Wild flowers of the hedgerows, once a widely common sight everywhere in Britain, have now suffered a dramatic decline along with other wild flowers associated with varying habitats. Once common species are now rare or endangered while some have disappeared altogether. Partly to blame are modern farming practices, which include the widespread use of pesticides and fertilisers, hedgerow removal and reduced habitat through large scale drainage operations. Pollution from increasingly heavy traffic, which often runs directly alongside hedgerow locations, also plays a significant part in the equation.
However, it is still possible to find a diverse and colourful range of wild flowers growing along grassy verges, banks and hedges, with the best displays offered in late spring and early summer.
– Garlic Mustard (Alliaria petiolata)-
Also known as Jack-by-the-hedge and Hedge Garlic, this mid height (20 to 120 cm) plant presents small white, 4-petalled flowers about 6mm in diameter, in a fairly dense group at each hairy stem end. Basal leaves are often kidney shaped while the stem leaves are deeply toothed and roughly triangular.
The leaves when crushed smell strongly of garlic.
Flowers – April to June
– Ground Ivy (Glechoma hederacea) –
This small, purple flowered plant can often be seen in great abundance as their creeping stems carpet the lowest level of hedgerows and banks. Flowers are typically about 15mm across and the plant can grow up to 30 cm in height. Leaves are kidney shaped and toothed with long stalks.
Flowers – March to June
– Greater Stitchwort (Stellaria holostea) –
The common name for this white flowering plant comes from the time when it was used to cure a ‘stitch’ in the side.
Stems are very thin, growing to about 60 cm in height while the leaves are without stalks, shaped like long thin spears and growing in opposite pairs. Flowers are up to 30 mm across, usually with 5 petals, each deeply split which gives it the appearance of petals in greater number.
Flowers – April to June
– Cow Parsley (Anthriscus sylvestris) –
This tall umbelical plant, which can grow up to 150 cm, is so abundant that at times it can appear that a hedgerow is filled with nothing but this. Each umbel has 4 to 10 rays measuring about 3 to 6 cm across comprised of many tiny 3 to 4 mm, white flowers.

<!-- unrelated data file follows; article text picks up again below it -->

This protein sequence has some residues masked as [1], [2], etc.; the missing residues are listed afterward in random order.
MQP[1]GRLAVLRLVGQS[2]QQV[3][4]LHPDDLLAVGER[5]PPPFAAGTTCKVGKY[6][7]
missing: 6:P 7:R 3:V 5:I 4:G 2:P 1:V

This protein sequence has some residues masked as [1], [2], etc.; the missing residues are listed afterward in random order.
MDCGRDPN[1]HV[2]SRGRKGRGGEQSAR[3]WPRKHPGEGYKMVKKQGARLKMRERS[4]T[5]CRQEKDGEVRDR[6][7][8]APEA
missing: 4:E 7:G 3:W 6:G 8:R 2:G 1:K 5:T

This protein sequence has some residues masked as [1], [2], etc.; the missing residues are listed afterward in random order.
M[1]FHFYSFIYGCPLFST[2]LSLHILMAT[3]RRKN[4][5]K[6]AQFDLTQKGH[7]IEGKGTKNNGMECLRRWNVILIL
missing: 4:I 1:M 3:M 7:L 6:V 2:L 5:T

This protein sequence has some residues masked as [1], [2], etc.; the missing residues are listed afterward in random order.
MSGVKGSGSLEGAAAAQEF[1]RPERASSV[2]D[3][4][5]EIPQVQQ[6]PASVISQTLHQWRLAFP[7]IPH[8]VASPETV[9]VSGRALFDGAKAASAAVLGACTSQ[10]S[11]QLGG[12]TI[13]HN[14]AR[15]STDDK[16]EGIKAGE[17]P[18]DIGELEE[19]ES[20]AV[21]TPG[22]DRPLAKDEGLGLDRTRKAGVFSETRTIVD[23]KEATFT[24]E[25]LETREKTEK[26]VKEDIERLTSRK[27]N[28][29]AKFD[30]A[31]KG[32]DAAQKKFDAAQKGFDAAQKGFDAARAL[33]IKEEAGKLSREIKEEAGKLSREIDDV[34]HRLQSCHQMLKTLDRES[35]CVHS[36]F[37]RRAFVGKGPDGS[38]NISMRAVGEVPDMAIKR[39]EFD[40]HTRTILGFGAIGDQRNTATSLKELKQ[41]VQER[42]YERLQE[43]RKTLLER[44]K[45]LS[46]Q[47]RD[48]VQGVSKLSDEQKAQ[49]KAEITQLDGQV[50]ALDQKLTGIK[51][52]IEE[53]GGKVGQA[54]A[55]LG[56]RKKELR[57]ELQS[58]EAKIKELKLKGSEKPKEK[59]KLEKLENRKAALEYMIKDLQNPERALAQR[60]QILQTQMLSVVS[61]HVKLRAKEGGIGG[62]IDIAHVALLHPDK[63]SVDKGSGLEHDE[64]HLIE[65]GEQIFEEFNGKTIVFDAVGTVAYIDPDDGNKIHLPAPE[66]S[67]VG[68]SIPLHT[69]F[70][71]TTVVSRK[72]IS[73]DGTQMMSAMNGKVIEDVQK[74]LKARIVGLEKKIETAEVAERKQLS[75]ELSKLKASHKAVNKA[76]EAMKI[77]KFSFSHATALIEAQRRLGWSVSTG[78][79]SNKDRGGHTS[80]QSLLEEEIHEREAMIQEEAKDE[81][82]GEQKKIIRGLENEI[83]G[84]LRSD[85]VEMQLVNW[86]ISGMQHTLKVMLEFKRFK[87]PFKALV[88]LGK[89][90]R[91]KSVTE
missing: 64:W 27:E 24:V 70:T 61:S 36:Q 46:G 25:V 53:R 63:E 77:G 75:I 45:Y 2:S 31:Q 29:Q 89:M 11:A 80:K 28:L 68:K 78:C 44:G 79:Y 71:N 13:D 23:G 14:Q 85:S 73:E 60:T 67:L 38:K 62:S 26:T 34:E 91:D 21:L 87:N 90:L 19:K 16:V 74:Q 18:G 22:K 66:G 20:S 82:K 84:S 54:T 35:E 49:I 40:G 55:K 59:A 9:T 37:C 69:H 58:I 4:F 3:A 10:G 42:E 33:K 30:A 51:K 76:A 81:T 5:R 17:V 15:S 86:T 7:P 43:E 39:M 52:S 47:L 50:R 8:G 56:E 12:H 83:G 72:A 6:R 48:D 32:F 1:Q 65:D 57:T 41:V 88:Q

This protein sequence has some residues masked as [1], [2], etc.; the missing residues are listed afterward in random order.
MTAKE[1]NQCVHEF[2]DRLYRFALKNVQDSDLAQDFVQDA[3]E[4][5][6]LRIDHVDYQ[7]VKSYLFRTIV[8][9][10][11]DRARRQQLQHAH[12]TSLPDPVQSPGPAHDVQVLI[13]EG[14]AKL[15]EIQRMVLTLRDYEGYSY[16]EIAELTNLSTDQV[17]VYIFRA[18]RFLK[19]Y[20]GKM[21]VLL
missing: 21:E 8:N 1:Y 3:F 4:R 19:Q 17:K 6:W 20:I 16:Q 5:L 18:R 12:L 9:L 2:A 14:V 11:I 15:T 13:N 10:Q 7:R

Stems are hollow and furrowed while the leaves are deeply divided two or three times, the resultant leaflets having serrated edges.
Flowers – April to June
– Red Campion (Silene dioica) –
Most typically the flowers of this plant, which can grow to 90 cm, are pink or red/pink but they can also be white which can make it hard to distinguish from White Campion which is a different plant.
The 18 to 25 mm size flowers have 5 deeply divided petals which grow from an obvious bulge at the ends of the stalks.
Leaves are slender and oblong, stalked at the lower stem and base but without stalks higher up the plant. Stems are hairy.
Flowers – May to June but may be found flowering at other times in south west England.
– Hedge Woundwort (Stachys sylvatica) –
This 30 to 100 cm high plant gives off a fairly unpleasant odour when crushed making it fairly easy to identify. The terminal flowering spikes each hold several small, dark red/wine coloured flowers about 15 mm in size, arranged in whorls around the stem.
The whole plant is covered with short, stiff hairs giving it a bristly feel and the 9 cm, oval leaves are all stalked.
Flowers – July to August
This is only a very small selection of the wild flowers which may be commonly found in the British hedgerow and the likelihood of their occurrence will depend to some extent on location within the British Isles.
It is also worth noting that nearly all British wild flowers have a huge variety of common or dialect names, some of which have survived for centuries. This makes it particularly important for British botanists to use scientific names only, the same being equally true for all but the most casual of wild flower identifier.
Hedgerows are nature’s highways. They form an incredibly significant and diverse habitat for birds, insects and small mammals which in turn become a food source for larger birds and animals. The disappearance of Britain’s hedgerows is not just sad from an aesthetic point of view but actually has far reaching repercussions for the continued survival of whole eco-systems. As a result, there has been a huge drive in recent years from conservation bodies and even the scientific world to help preserve and recreate these diverse habitats and raise awareness of their significance. Hopefully this effort will help to preserve the presence of abundant wild flower areas for many years to come.